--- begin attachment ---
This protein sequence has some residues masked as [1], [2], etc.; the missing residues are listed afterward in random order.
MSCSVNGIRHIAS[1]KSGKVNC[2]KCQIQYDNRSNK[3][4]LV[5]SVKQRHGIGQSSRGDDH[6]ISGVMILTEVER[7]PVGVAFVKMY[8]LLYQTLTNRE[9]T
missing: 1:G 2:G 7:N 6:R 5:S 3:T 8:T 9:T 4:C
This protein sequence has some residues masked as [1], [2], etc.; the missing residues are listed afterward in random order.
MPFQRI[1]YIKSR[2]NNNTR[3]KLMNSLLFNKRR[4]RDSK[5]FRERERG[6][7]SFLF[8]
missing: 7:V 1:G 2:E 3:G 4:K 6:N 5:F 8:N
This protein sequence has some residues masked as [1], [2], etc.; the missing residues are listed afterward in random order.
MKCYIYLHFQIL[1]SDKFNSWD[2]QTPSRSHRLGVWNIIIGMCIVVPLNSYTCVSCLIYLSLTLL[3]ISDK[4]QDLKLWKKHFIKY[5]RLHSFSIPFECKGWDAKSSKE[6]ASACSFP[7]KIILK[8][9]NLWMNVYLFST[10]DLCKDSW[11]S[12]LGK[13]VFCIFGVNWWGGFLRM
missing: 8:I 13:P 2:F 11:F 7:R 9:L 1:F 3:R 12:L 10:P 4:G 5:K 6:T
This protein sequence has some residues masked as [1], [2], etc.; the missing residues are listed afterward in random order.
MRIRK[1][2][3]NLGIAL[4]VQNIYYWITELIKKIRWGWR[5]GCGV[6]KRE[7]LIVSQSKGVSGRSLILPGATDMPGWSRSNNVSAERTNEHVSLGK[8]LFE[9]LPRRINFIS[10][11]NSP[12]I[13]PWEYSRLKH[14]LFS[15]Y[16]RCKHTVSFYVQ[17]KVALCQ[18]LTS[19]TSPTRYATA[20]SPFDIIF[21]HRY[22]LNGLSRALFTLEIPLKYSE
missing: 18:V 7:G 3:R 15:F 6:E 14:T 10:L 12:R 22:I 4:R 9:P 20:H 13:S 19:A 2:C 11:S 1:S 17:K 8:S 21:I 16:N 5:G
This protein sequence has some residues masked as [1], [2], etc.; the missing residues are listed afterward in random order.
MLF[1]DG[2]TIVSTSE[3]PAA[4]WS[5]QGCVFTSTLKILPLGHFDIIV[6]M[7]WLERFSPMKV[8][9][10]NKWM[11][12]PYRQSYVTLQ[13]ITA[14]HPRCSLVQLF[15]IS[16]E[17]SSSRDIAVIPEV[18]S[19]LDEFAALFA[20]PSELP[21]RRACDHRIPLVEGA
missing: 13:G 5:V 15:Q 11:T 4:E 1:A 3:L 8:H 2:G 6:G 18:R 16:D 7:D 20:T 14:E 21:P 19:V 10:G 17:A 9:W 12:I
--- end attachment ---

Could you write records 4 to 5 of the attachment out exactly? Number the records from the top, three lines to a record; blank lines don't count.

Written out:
This protein sequence has some residues masked as [1], [2], etc.; the missing residues are listed afterward in random order.
MRIRK[1][2][3]NLGIAL[4]VQNIYYWITELIKKIRWGWR[5]GCGV[6]KRE[7]LIVSQSKGVSGRSLILPGATDMPGWSRSNNVSAERTNEHVSLGK[8]LFE[9]LPRRINFIS[10][11]NSP[12]I[13]PWEYSRLKH[14]LFS[15]Y[16]RCKHTVSFYVQ[17]KVALCQ[18]LTS[19]TSPTRYATA[20]SPFDIIF[21]HRY[22]LNGLSRALFTLEIPLKYSE
missing: 18:V 7:G 3:R 15:F 6:E 14:T 10:L 12:R 22:I 4:R 9:P 20:H 13:S 19:A 2:C 11:S 1:S 17:K 8:S 21:I 16:N 5:G
This protein sequence has some residues masked as [1], [2], etc.; the missing residues are listed afterward in random order.
MLF[1]DG[2]TIVSTSE[3]PAA[4]WS[5]QGCVFTSTLKILPLGHFDIIV[6]M[7]WLERFSPMKV[8][9][10]NKWM[11][12]PYRQSYVTLQ[13]ITA[14]HPRCSLVQLF[15]IS[16]E[17]SSSRDIAVIPEV[18]S[19]LDEFAALFA[20]PSELP[21]RRACDHRIPLVEGA
missing: 13:G 5:V 15:Q 11:T 4:E 1:A 3:L 8:H 2:G 6:G 18:R 16:D 7:D 20:T 14:E 21:P 19:V 10:G 17:A 9:W 12:I